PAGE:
Salt Island, BVI: Home to Salt Fit for Royalty
Salt Island is so-named for reasons quite obvious when viewing its fullness from the sky. This tiny (area: one square-mile) corner of the British Virgin Islands is home to two large and very special salt ponds.
What are Salt Ponds?
Salt ponds are, of course, quite prevalent throughout the West Indies. They form as land masses shift over the centuries. Wave action causes sand/sediment to build up, closing lagoons or bays off from the ocean. Salt continues to be fed to the ponds through underground seepage. As evaporation during dry periods cause pond levels to drop, salt is left behind.
In the case of the salt ponds on Salt Island, the geological phenomenon yields some of the saltiest salt in the Caribbean.
So says a 2006 study measuring the salt concentration of 17 salt ponds in the BVI’s.
If saltiest equals best when judging salt, then it’s no wonder that Salt Island salt has long curried favor among British royalty.
Salt Island Salt Harvest Tradition
Fewer than 100 people have ever lived on Salt Island at any time. In the mid-1800s, though, they’d all gather at the salt ponds each spring for the harvest. This was hugely important back then, of course, as there were no refrigerators.
Once the work was done, a party would ensue and salt taxes would be collected. One of every three bags of salt was paid over in accordance with the Government Salt Pond Ordinance of 1904.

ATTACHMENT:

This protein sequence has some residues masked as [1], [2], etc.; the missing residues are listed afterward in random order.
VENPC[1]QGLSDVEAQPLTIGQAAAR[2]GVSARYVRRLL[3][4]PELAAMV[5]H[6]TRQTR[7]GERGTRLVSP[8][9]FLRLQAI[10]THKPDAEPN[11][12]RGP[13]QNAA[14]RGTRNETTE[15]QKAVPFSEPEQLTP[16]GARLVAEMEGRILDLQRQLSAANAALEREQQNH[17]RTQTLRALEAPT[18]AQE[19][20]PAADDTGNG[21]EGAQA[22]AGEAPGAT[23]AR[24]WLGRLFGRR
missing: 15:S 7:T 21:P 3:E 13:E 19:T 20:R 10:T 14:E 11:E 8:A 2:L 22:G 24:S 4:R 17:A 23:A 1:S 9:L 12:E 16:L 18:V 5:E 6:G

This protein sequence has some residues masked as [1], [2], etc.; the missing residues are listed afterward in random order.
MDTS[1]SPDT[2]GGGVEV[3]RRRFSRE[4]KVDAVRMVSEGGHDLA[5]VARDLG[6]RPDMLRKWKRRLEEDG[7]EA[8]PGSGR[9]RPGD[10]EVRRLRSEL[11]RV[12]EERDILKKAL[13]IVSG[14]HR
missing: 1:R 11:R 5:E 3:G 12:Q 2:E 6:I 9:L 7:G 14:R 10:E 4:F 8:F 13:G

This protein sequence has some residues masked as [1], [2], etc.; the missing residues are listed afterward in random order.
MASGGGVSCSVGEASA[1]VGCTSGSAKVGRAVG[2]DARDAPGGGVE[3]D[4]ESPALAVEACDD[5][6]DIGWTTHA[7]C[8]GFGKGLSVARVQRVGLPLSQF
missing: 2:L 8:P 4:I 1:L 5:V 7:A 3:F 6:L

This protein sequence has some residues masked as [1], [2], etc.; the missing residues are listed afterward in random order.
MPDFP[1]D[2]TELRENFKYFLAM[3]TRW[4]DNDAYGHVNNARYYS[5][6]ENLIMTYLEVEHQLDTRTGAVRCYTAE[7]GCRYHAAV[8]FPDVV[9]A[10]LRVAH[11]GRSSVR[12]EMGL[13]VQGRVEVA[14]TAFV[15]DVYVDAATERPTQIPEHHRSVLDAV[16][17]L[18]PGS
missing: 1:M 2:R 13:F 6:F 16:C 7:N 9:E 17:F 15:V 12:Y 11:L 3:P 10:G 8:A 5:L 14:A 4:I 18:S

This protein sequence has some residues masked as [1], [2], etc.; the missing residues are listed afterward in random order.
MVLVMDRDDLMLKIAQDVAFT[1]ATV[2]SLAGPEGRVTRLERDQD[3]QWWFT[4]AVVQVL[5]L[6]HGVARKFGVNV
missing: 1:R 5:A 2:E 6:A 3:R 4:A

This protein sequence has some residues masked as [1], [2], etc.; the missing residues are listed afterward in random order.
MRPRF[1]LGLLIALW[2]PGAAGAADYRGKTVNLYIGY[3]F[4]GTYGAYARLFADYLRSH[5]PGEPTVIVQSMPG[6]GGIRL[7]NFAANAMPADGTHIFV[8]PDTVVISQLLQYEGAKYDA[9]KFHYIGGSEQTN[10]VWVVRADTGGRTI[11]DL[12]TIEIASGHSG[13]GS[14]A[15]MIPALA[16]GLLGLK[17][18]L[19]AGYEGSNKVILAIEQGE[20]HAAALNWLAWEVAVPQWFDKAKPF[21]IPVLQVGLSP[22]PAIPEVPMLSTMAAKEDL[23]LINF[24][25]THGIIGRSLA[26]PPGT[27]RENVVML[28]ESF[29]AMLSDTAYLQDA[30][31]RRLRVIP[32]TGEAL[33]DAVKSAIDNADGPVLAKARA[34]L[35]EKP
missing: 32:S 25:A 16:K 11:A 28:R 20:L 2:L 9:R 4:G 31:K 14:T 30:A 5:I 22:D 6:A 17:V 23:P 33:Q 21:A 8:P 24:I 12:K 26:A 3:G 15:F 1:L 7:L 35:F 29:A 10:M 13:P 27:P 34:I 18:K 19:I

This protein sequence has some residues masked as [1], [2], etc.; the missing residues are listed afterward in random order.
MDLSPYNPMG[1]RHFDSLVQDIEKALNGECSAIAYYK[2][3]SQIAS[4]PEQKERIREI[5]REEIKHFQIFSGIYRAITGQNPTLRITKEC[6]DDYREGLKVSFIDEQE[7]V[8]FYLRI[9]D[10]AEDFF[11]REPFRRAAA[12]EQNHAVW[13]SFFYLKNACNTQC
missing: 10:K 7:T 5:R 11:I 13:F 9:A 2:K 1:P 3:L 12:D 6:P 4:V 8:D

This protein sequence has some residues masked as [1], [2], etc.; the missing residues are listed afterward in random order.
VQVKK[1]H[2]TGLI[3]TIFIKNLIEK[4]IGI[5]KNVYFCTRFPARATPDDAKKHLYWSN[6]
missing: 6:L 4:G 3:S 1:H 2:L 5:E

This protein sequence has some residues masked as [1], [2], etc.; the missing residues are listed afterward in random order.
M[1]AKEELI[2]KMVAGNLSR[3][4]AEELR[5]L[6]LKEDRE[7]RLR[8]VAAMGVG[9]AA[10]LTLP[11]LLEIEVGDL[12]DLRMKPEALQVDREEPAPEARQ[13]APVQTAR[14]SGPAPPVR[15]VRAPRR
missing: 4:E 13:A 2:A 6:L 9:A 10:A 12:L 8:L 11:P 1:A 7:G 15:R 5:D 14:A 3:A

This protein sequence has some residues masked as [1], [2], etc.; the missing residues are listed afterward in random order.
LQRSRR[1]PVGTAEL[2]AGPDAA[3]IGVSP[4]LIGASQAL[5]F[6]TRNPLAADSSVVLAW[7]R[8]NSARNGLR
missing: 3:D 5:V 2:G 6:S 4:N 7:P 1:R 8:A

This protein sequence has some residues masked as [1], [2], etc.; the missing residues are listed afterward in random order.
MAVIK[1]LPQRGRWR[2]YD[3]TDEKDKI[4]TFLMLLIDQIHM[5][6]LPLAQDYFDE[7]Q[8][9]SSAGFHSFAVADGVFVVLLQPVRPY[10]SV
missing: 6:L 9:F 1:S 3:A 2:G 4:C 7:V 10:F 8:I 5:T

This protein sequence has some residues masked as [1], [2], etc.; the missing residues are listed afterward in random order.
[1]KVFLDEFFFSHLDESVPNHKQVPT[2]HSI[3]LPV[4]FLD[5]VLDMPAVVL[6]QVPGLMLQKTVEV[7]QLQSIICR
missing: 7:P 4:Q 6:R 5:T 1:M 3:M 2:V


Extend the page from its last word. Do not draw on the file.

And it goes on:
One other special bag of salt, though, was also set aside from the Queen of England.
Her Majesty’s Pound of Salt
This one-pound bag of Salt Island salt was sent to the Queen each year as a symbolic form of “rent.” The tradition, which started in the 1800s, faded after the sinking of the Rhone. The Royal Navy mail ship sank near Salt Island in 1867. Queen Victoria suspended the salt rent as a thank you to the people of Salt Island for their assistance in rescuing Rhone survivors.
(Editor’s note: Salt Island is actually more famous today for the wreck of the Rhone than its salt. The shipwreck, easily among the top scuba diving adventures in the Caribbean, was featured in the 1977 film, The Deep.)
In 2015, though, the royal salt tradition was revived. BVI Governor John Duncan, though, presented a pouch of salt to Queen Elizabeth II not as rent, but as a gift from the people of the Virgin Islands.
Salt Island Today
While the twin ponds that give this saltiest British Virgin Island its name continue to produce, the spring harvest and parties are over. The island is now uninhabited. At the same time, climate change has shifted the optimal salt harvest time to late-June. I’ve read that Salt Island descendants trek back to the island then for a reunion of sorts. Sounds like the best time to be here to me.
Even if it means having to share whatever special salt I manage to collect with the Queen.
*Photo credit: Patrick Bennett.